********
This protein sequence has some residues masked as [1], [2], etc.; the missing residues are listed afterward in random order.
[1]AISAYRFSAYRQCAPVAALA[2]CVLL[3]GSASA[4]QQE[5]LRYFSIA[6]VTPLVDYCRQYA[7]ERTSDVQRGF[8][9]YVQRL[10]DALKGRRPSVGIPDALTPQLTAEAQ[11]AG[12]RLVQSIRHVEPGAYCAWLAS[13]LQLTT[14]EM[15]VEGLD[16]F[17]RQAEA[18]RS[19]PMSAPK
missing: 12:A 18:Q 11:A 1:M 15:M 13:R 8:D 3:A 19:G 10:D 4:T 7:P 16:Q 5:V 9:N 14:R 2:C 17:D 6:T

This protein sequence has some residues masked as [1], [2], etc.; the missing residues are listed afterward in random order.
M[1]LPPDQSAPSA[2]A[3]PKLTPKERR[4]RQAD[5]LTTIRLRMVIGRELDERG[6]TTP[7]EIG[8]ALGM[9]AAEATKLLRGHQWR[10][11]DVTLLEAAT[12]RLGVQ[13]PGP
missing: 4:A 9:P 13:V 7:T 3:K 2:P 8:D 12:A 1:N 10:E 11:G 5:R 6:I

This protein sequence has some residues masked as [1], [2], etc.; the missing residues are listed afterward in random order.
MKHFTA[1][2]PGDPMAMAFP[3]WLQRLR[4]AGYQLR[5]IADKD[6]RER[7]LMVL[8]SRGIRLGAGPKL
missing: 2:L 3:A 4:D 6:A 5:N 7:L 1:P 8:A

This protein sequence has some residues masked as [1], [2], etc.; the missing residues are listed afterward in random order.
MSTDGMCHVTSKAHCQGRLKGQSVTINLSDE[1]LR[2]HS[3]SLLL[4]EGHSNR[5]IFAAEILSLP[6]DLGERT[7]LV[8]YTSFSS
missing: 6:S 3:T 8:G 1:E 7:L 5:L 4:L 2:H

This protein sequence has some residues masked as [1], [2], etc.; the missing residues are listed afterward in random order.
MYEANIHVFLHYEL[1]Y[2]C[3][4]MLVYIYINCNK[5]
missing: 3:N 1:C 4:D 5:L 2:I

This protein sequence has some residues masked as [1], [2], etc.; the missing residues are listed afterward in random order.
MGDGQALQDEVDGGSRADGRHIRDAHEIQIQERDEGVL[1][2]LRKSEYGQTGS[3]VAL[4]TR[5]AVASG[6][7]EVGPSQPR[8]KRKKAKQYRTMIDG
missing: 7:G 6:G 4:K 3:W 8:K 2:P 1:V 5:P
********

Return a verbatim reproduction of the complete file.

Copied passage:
This protein sequence has some residues masked as [1], [2], etc.; the missing residues are listed afterward in random order.
[1]AISAYRFSAYRQCAPVAALA[2]CVLL[3]GSASA[4]QQE[5]LRYFSIA[6]VTPLVDYCRQYA[7]ERTSDVQRGF[8][9]YVQRL[10]DALKGRRPSVGIPDALTPQLTAEAQ[11]AG[12]RLVQSIRHVEPGAYCAWLAS[13]LQLTT[14]EM[15]VEGLD[16]F[17]RQAEA[18]RS[19]PMSAPK
missing: 12:A 18:Q 11:A 1:M 15:M 13:R 8:D 3:A 19:G 10:D 4:T 7:P 16:Q 5:V 9:N 14:R 2:C 17:D 6:T

This protein sequence has some residues masked as [1], [2], etc.; the missing residues are listed afterward in random order.
M[1]LPPDQSAPSA[2]A[3]PKLTPKERR[4]RQAD[5]LTTIRLRMVIGRELDERG[6]TTP[7]EIG[8]ALGM[9]AAEATKLLRGHQWR[10][11]DVTLLEAAT[12]RLGVQ[13]PGP
missing: 4:A 9:P 13:V 7:T 3:K 2:P 8:D 12:A 1:N 10:E 11:G 5:R 6:I

This protein sequence has some residues masked as [1], [2], etc.; the missing residues are listed afterward in random order.
MKHFTA[1][2]PGDPMAMAFP[3]WLQRLR[4]AGYQLR[5]IADKD[6]RER[7]LMVL[8]SRGIRLGAGPKL
missing: 2:L 3:A 4:D 6:A 5:N 7:L 1:P 8:A

This protein sequence has some residues masked as [1], [2], etc.; the missing residues are listed afterward in random order.
MSTDGMCHVTSKAHCQGRLKGQSVTINLSDE[1]LR[2]HS[3]SLLL[4]EGHSNR[5]IFAAEILSLP[6]DLGERT[7]LV[8]YTSFSS
missing: 6:S 3:T 8:G 1:E 7:L 5:L 4:L 2:H

This protein sequence has some residues masked as [1], [2], etc.; the missing residues are listed afterward in random order.
MYEANIHVFLHYEL[1]Y[2]C[3][4]MLVYIYINCNK[5]
missing: 3:N 1:C 4:D 5:L 2:I

This protein sequence has some residues masked as [1], [2], etc.; the missing residues are listed afterward in random order.
MGDGQALQDEVDGGSRADGRHIRDAHEIQIQERDEGVL[1][2]LRKSEYGQTGS[3]VAL[4]TR[5]AVASG[6][7]EVGPSQPR[8]KRKKAKQYRTMIDG
missing: 7:G 6:G 4:K 3:W 8:K 2:P 1:V 5:P